The work presented in this thesis focusses on new techniques for capture and analysis of hyperspectral data. Due to the three-dimensional nature of hyperspectral data, image acquisition often requires some form of movement of either the object or the detector. This thesis presents a novel technique which utilises a rotational line-scan rather than a linear line-scan. Furthermore, a method for automatically calibrating this system using a calibration object is described. Compared with traditional linear scanning systems, the performance is shown to be high enough that a rotational scanning system is a viable alternative. Classification is an important tool in hyperspectral image analysis. In this thesis, five different classification techniques are explained before they are tested on a classification problem; the classification of five different kinds of Chinese tea leaves. The process from capture to pre-processing to classification and post-processing is described. The effects of altering the parameters of the classifers and the pre and post-processing steps are also evaluated. This thesis documents the analysis of baked sponges using hyperspectral imaging. By comparing hyperspectral images of sponges of varying ages with the results of an expert tasting panel, a strong correlation is shown between the hyperspectral data and human determined taste, texture and appearance scores. This data is then used to show the distribution of moisture content throughout a sponge image. While hyperspectral imaging provides significantly more data than a conventional imaging system, the benefits offered by this extra data are not always clear. A quantitative analysis of hyperspectral imaging versus conventional imaging is performed using a rice grain classification problem where spatial, spectral and colour information is compared.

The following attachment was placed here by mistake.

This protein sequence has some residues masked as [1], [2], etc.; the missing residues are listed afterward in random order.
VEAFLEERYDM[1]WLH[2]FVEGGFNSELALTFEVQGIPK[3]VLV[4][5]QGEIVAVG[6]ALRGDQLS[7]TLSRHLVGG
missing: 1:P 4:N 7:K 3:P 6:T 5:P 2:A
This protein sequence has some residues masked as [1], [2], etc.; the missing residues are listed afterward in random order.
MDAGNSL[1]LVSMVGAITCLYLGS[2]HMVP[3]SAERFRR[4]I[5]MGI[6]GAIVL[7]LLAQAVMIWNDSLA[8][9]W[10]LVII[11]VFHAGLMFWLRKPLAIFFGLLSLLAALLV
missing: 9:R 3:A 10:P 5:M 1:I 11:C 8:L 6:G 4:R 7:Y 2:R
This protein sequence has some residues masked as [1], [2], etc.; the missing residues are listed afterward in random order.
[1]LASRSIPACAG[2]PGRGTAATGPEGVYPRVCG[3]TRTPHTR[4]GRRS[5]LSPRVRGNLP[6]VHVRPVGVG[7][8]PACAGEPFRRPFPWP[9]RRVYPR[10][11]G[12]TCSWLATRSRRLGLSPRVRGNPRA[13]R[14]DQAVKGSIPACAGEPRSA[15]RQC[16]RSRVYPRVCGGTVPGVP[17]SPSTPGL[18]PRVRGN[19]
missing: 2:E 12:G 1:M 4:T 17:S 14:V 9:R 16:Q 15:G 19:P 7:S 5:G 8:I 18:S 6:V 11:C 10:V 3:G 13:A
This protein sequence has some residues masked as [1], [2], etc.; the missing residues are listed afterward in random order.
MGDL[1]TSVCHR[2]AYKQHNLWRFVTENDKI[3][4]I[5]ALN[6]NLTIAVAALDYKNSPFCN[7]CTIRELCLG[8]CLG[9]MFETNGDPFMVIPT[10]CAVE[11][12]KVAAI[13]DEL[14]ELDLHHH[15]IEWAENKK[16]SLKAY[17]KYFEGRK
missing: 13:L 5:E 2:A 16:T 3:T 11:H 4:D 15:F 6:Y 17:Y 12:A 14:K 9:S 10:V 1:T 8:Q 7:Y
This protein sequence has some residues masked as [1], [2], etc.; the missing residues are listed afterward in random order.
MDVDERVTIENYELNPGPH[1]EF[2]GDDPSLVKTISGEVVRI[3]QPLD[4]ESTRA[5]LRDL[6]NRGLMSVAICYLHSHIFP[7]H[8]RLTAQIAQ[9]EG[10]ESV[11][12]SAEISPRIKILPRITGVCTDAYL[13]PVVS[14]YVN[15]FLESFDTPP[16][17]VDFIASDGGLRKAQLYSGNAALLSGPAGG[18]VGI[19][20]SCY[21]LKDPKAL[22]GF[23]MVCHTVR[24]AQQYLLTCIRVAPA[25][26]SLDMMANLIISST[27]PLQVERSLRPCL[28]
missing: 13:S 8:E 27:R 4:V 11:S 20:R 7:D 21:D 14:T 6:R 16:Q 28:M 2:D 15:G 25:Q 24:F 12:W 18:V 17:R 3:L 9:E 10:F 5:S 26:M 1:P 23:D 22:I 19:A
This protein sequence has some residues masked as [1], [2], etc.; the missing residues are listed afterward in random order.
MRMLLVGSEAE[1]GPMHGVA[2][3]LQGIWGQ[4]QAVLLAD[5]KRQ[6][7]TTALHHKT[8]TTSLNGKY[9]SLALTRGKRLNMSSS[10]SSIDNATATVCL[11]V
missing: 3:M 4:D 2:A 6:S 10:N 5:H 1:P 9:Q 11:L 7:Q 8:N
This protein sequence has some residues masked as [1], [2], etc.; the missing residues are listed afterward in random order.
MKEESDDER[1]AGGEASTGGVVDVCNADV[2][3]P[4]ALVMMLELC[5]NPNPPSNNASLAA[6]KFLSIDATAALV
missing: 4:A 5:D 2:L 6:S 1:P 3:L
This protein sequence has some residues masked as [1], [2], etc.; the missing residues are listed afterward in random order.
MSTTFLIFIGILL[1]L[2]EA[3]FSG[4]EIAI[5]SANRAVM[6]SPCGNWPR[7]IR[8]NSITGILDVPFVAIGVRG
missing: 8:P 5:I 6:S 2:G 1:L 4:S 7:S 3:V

|Date of Award||27 Jan 2016|
- University Of Strathclyde
|Sponsors||University of Strathclyde|
|Supervisor||Stephen Marshall (Supervisor) & Jinchang Ren (Supervisor)|